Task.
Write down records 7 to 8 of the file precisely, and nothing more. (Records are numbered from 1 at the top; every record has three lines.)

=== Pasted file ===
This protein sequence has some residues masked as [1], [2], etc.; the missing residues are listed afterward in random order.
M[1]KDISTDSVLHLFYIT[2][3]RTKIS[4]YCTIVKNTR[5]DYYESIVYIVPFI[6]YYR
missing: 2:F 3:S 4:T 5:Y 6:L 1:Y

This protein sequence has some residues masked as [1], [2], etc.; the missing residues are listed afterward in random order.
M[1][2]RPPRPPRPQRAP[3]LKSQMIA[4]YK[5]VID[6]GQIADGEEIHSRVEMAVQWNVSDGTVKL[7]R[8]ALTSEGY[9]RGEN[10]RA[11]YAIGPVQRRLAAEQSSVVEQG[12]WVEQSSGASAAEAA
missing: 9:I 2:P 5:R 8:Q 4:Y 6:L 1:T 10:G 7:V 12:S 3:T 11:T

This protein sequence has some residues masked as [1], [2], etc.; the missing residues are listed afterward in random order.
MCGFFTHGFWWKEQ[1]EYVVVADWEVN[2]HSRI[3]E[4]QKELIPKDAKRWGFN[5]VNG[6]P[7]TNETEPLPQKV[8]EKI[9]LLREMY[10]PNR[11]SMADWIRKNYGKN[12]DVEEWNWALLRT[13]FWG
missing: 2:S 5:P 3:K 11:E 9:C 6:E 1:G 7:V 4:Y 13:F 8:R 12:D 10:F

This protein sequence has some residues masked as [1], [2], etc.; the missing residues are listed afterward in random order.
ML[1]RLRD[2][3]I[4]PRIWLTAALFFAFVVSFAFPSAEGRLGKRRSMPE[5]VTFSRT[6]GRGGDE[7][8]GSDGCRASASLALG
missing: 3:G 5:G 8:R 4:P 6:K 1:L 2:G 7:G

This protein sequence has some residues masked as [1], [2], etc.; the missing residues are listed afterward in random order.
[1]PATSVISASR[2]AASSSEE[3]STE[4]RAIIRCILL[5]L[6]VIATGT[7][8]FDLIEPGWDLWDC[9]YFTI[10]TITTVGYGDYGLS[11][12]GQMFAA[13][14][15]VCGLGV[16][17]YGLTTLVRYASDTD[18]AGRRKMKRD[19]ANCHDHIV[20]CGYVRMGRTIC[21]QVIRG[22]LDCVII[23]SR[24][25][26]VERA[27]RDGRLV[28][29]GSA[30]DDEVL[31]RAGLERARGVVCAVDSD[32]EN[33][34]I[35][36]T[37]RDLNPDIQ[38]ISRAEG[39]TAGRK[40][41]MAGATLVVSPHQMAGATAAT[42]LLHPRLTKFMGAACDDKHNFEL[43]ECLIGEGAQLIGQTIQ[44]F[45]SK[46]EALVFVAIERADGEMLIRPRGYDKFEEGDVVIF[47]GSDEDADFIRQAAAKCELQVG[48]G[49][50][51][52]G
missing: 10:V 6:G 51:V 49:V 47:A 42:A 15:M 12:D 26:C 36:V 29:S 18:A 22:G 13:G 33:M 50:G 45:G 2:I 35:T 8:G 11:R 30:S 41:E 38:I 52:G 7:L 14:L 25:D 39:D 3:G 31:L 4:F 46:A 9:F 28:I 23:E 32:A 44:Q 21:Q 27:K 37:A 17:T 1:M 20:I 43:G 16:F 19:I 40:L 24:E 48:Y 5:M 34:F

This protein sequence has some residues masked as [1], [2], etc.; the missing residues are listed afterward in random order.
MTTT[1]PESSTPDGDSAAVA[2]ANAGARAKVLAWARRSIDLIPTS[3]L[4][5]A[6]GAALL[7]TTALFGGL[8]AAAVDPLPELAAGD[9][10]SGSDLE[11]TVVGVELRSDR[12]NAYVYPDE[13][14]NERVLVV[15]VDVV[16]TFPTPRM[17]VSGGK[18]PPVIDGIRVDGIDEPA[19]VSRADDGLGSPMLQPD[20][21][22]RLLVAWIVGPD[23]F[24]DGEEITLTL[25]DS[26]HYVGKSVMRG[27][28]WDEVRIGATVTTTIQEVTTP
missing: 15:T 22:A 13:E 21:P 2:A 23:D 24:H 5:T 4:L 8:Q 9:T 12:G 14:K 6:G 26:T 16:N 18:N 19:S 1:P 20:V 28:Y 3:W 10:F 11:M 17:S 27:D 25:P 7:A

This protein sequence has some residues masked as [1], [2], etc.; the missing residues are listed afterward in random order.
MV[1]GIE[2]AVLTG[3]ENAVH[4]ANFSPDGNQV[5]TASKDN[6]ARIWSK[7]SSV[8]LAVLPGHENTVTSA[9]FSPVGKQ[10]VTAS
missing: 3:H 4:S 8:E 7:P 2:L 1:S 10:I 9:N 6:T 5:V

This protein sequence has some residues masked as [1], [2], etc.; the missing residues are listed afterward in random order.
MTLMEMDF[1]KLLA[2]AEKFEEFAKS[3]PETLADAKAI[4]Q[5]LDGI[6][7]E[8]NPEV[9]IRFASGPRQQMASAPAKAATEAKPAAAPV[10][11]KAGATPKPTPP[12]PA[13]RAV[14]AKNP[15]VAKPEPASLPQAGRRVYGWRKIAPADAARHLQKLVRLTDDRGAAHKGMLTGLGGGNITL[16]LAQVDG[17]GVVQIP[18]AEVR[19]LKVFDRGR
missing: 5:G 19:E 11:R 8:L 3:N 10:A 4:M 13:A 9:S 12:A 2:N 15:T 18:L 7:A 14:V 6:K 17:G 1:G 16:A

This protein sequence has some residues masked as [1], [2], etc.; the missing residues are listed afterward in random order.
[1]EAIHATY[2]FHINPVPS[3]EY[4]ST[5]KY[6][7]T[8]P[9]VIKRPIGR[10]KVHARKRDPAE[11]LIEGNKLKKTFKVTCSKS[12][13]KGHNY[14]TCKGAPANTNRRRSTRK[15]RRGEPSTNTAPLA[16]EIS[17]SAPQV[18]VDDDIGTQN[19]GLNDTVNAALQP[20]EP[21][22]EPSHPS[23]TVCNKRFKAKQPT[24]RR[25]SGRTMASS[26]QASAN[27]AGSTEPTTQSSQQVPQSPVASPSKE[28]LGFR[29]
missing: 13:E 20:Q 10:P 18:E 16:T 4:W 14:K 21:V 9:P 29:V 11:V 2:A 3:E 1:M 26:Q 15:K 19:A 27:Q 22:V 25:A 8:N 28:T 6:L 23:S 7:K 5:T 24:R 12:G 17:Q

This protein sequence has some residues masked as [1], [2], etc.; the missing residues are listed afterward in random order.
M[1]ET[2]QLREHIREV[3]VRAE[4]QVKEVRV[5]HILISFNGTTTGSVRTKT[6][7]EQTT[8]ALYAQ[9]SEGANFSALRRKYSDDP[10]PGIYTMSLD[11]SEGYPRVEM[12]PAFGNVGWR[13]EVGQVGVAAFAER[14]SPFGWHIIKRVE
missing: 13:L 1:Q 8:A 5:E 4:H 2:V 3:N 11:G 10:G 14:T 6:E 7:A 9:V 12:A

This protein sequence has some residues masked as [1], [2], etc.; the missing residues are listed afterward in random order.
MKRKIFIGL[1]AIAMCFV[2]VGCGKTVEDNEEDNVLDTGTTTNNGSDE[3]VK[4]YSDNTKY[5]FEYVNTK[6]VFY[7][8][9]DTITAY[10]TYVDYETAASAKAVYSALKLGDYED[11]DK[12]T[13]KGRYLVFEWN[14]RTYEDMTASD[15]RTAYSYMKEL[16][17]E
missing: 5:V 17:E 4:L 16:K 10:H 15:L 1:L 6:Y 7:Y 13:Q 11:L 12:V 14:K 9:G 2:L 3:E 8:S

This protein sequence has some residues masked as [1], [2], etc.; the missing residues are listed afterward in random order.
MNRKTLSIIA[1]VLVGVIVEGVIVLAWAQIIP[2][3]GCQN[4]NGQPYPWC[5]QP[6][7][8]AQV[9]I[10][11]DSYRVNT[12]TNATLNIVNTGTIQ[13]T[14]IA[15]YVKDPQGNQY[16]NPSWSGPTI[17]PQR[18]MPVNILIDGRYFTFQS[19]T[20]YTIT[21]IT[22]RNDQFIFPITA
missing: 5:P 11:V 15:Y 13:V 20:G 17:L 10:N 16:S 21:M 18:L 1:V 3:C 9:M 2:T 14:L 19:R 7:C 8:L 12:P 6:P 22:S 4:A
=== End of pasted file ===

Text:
This protein sequence has some residues masked as [1], [2], etc.; the missing residues are listed afterward in random order.
MV[1]GIE[2]AVLTG[3]ENAVH[4]ANFSPDGNQV[5]TASKDN[6]ARIWSK[7]SSV[8]LAVLPGHENTVTSA[9]FSPVGKQ[10]VTAS
missing: 3:H 4:S 8:E 7:P 2:L 1:S 10:I 9:N 6:T 5:V

This protein sequence has some residues masked as [1], [2], etc.; the missing residues are listed afterward in random order.
MTLMEMDF[1]KLLA[2]AEKFEEFAKS[3]PETLADAKAI[4]Q[5]LDGI[6][7]E[8]NPEV[9]IRFASGPRQQMASAPAKAATEAKPAAAPV[10][11]KAGATPKPTPP[12]PA[13]RAV[14]AKNP[15]VAKPEPASLPQAGRRVYGWRKIAPADAARHLQKLVRLTDDRGAAHKGMLTGLGGGNITL[16]LAQVDG[17]GVVQIP[18]AEVR[19]LKVFDRGR
missing: 5:G 19:E 11:R 8:L 3:N 10:A 4:M 13:A 9:S 12:A 2:N 15:T 18:L 7:A 14:V 6:K 17:G 1:G 16:A